Schlosser notes that, after purchasing McDonald’s franchising rights, Kroc sent a letter to Disney, then already quite famous as head of the Disney movie... (full context)
Greed, Corporations, and “The Bottom Line” Theme Icon
Independence vs. the Social Contract Theme Icon
Bureaucracy and Complex Systems Theme Icon
Work and “The Good Life” Theme Icon
...quality, of a machine producing something customers, especially children, might want, was deeply influential for Kroc, who imagined the McDonald’s Speedee Service System nationwide, as a blueprint for the efficient production... (full context)
Greed, Corporations, and “The Bottom Line” Theme Icon
Independence vs. the Social Contract Theme Icon
Bureaucracy and Complex Systems Theme Icon
Work and “The Good Life” Theme Icon
...the United States, was, for example, part of the Disneyland opening ceremony. Schlosser argues that Kroc’s politics were harder to trace, since Kroc tended not to get involved in national political... (full context)
Greed, Corporations, and “The Bottom Line” Theme Icon
Independence vs. the Social Contract Theme Icon
Bureaucracy and Complex Systems Theme Icon
Work and “The Good Life” Theme Icon
...“progress,” not unlike Carl Karcher, the founder of Carl’s Jr. In particular, Disney’s progress, like Kroc’s, involved an America that looked more suburban, and required families to drive on major interstate... (full context)
Greed, Corporations, and “The Bottom Line” Theme Icon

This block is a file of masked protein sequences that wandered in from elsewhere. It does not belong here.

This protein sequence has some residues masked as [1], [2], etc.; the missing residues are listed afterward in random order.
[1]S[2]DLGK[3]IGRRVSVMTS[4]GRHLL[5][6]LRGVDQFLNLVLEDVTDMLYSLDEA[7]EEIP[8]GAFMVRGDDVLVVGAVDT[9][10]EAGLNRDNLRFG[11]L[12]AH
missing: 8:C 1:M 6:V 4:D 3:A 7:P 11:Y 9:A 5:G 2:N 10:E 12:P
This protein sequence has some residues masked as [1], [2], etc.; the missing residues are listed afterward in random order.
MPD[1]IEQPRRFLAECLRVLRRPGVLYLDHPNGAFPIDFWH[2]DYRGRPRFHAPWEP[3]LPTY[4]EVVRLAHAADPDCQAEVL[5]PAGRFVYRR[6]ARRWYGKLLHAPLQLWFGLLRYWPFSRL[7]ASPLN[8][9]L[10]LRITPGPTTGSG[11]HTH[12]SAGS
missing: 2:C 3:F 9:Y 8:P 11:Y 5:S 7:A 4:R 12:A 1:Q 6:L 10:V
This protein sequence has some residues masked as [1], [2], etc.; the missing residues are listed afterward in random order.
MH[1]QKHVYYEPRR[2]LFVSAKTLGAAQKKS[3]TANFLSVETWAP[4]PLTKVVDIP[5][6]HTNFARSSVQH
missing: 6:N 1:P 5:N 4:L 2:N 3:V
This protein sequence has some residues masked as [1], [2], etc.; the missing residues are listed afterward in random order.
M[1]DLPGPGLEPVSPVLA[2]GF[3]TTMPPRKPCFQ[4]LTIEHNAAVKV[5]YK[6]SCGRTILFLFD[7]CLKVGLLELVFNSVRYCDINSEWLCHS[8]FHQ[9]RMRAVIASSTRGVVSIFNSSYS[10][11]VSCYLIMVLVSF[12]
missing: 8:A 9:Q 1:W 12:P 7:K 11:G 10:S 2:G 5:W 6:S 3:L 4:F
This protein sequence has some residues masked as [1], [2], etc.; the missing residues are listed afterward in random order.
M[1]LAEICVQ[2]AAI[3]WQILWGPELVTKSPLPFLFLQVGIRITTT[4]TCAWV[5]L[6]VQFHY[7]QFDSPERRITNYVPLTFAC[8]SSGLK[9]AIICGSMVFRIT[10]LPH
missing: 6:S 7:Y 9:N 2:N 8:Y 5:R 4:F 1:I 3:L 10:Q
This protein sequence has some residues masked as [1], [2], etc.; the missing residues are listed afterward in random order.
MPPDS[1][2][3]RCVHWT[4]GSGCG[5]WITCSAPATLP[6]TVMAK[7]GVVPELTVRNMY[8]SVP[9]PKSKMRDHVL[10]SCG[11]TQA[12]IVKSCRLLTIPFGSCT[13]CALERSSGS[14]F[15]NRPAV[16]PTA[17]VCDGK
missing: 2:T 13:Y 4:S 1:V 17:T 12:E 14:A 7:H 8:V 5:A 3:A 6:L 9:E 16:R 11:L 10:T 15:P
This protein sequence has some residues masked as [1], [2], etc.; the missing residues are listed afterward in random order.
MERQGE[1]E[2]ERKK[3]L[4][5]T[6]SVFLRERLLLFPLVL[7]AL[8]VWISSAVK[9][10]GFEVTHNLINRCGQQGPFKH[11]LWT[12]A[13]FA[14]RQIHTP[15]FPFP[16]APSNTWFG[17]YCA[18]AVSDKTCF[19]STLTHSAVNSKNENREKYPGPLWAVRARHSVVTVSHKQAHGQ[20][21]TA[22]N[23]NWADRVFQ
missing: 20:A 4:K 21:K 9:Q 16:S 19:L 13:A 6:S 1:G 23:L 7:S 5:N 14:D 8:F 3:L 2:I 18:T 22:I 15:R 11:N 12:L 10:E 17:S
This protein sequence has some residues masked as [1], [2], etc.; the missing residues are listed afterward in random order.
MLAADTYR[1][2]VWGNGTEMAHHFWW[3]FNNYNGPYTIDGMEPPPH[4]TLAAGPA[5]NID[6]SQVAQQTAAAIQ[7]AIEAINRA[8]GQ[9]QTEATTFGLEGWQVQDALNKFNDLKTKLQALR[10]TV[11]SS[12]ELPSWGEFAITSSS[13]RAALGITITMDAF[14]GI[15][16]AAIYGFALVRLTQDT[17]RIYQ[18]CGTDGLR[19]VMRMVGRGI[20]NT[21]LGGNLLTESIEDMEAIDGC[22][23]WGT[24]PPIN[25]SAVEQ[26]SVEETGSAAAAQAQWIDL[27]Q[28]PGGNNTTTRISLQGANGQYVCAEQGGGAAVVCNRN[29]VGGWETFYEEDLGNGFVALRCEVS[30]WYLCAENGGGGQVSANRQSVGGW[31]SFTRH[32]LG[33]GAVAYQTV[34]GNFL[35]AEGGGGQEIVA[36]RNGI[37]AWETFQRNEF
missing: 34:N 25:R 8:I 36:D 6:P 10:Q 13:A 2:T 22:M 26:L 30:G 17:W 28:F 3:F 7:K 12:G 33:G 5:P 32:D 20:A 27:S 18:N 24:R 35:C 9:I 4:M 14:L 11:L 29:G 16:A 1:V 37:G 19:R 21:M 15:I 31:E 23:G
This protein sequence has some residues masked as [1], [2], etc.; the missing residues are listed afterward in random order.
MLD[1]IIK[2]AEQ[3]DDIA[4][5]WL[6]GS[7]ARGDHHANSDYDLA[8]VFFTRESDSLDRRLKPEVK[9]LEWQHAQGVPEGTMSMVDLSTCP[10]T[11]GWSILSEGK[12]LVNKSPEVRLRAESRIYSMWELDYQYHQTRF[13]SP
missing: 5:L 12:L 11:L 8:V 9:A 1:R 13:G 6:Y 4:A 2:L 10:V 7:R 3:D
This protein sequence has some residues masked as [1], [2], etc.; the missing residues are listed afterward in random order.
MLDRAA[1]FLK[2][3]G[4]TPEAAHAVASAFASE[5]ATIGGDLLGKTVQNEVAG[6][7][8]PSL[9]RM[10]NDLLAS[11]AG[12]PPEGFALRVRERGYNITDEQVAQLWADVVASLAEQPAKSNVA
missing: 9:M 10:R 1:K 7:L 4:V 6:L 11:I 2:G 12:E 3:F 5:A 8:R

Independence vs. the Social Contract Theme Icon
Bureaucracy and Complex Systems Theme Icon
Work and “The Good Life” Theme Icon
Kroc also believed in this kind of progress. He tried, for a time, to plan a... (full context)
Greed, Corporations, and “The Bottom Line” Theme Icon
Independence vs. the Social Contract Theme Icon
Bureaucracy and Complex Systems Theme Icon
...Disney’s theme parks,” Schlosser notes, stating that “the life’s work of Walt Disney and Ray Kroc had come full-circle.” (full context)
Chapter 4: Success
Greed, Corporations, and “The Bottom Line” Theme Icon
Independence vs. the Social Contract Theme Icon
Work and “The Good Life” Theme Icon
...tail end of the 19th century, it was really the fast food industry, and Ray Kroc in particular, who pioneered and perfected the idea. Many fast-food companies, like McDonald’s, now make... (full context)
Greed, Corporations, and “The Bottom Line” Theme Icon
Independence vs. the Social Contract Theme Icon
Bureaucracy and Complex Systems Theme Icon
Work and “The Good Life” Theme Icon
Schlosser notes that Ray Kroc encouraged “tenacity” and “competitiveness” among his early franchisees in the 1960s and ‘70s, and he... (full context)
Chapter 5: Why the Fries Taste Good
Diet, Nutrition, and Food Safety Theme Icon
Greed, Corporations, and “The Bottom Line” Theme Icon
Independence vs. the Social Contract Theme Icon
Work and “The Good Life” Theme Icon
...Simplot “began selling frozen, pre-cut french fries” directly to consumers, and by the 1960s, Ray Kroc began buying Simplot’s frozen fries, since they tasted nearly similar to the fresh-cut variety in... (full context)